And then we let them loose, invited them to the promised food—and no one moved. Lithuanians aren’t accustomed to the smorgasbord, or even the buffet table, so it took some prodding. But then they ate. The five-or-so dozen shockingly good bagels were polished off, down to the sesame seeds; the cream cheese bowl was scraped clean.

Afterward at the bar, with the l’chaims/i sveikatas rising from the mostly kosher debauchery, there was a batch of excited questions. What’s with the hole? Is today a Jewish holiday? Is it an American holiday? Are you going to sell bagels? Why did bagels disappear in Lithuania? What’s more Jewish, matzos or bagels? Some didn’t believe that we had boiled the bagels. (I showed them the massive pot, now filled with filmy bagel broth.) The guests, not 10 minutes after finishing their sandwiches, were already nostalgic. Elena, an enchanting 25-year-old visual artist, compared her first bagel bite to being kissed for the first time.

The chef of the restaurant had somehow intuited that bagels are best enjoyed as breakfast—an encouraging evolutionary leap in local bagel culture—and put hers aside. I noticed a lot of chins smeared with cream cheese.

Judita, one of the few local Jews in attendance, gave her daughter, awake past her bedtime, her first bagel to nibble on. An older gentleman mentioned that he remembered two Jewish women who used to make bagels before the war—but those bagels, he said, weren’t nearly as good as these. Professors from the university came, as did several employees of the American embassy. My landlady’s daughter was there. An Estonian guy I had met the night before swung by. It was a heartening cross-section of the usually cliquey Vilnius. Many were prematurely negotiating yet another historical first—the bagel afterparty.

Dave, a pastor visiting from San Francisco, approached me. And though we hadn’t once mentioned, not even obliquely, local Jewish history, or the Holocaust, or the current political climate, or the intermittent anti-Semitism, or the biting apathy that’s infinitely more agonizing—Dave understood that none of this had to be mentioned. He was crying when he thanked me. “It’s a triumph,” he said. He hugged me and returned to his bagel.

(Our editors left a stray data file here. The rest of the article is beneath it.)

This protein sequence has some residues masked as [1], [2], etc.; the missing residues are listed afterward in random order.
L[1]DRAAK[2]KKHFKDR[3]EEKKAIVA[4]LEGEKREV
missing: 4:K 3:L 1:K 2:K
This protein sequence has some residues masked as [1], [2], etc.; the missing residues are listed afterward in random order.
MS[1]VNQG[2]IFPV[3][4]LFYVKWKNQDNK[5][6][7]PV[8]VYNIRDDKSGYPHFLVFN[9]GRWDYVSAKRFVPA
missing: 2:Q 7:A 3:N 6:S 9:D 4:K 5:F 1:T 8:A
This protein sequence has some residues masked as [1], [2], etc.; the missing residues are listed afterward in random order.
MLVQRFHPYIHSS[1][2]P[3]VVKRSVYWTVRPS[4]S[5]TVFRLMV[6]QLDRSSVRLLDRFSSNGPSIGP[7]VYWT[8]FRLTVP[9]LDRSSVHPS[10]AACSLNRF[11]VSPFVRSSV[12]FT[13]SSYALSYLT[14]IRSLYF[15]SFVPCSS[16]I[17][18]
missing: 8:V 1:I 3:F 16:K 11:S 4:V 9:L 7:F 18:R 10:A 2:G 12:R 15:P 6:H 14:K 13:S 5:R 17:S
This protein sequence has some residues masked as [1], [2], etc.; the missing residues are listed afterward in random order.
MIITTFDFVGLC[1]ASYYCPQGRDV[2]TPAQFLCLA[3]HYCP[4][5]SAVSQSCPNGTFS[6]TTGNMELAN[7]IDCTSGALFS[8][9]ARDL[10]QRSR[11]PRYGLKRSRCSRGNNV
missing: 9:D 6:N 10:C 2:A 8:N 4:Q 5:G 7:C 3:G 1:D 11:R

Menachem Kaiser is a Fulbright Fellow studying contemporary Jewish issues in Lithuania and the surrounding region.

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shalom k says:

Awesome! Makes me want to go get a bagel!
In fact, I think I will.

Marvelous! But also bittersweet, that coals had to be shlepped to Newcastle in Lita.

In the light of all the terrible things happening to the small local Jewish community and the ongoing efforts of the Lithuanians to hide or minimize their extensive complicity in Holocaust crimes and their government-funded campaign to relativize the Holocaust by falsely equating it with the crimes of Communism, one would imagine that two obviously-intelligent Jewish Fulbright scholars in Lithuania to study contemporary Jewish issues would be able to come up with something more meaningful than reintroducing Lithuanians to bagels.

The question to previous commenter is: Who told you that they are being falsely equated? Any research? The idea is, to figure out if they’re equal and dogmatic denial of any research like that seems irrational.

I’m someone, whose both parents have been born is Syberia.

Joseph Hayes says:

Efriam, there is nothing more meaningful than breaking bread, boiled or baked, holey or unleavened. It breaks my heart to think about our cities left without our people and culture.

Efraim, obviously I am aware of contemporary Lithuanian political rhetoric and its obfuscation of the Holocaust, double-genocide theory, and the historical bleaching of Jewish history in this country, and am keenly interested in raising public awareness to this issue. Considering local Lithuanians have very little interaction with Jews from any part of the world, I would think that a popular Jewish cultural resurgence would be a positivist approach to making Jewish presence felt again in this city, and by proxy, would raise public interest in contemporary Jewish topics / politics. I am sorry that you don’t agree.

Joel Kangisser says:

Two years ago I traveled from Krakow and Warsaw to Vilna (Vilnius) on an extended ‘roots’ tour. I spent over a week in Vilna and Kleipeda, and traveled to the shtetles in north-western Lithuania. Aside from davening and meals at the Vilna Chabad house and a brunch at the shul in Kleipeda, I didn’t see a sign of kosher food or Jewish life there. I would have welcomed a chance to get a bit of Jewish gastronomic (and kosher, I hope!) culture at the time. Kok ha-kavod!

Jack Sprat says:

Hey Efraim, chill out.

A lot of good ideas in bringing a renewal of Yiddishkeit come from small beginnings.Maybe this could be one of them.

Donatas Januta says:

Ephraim,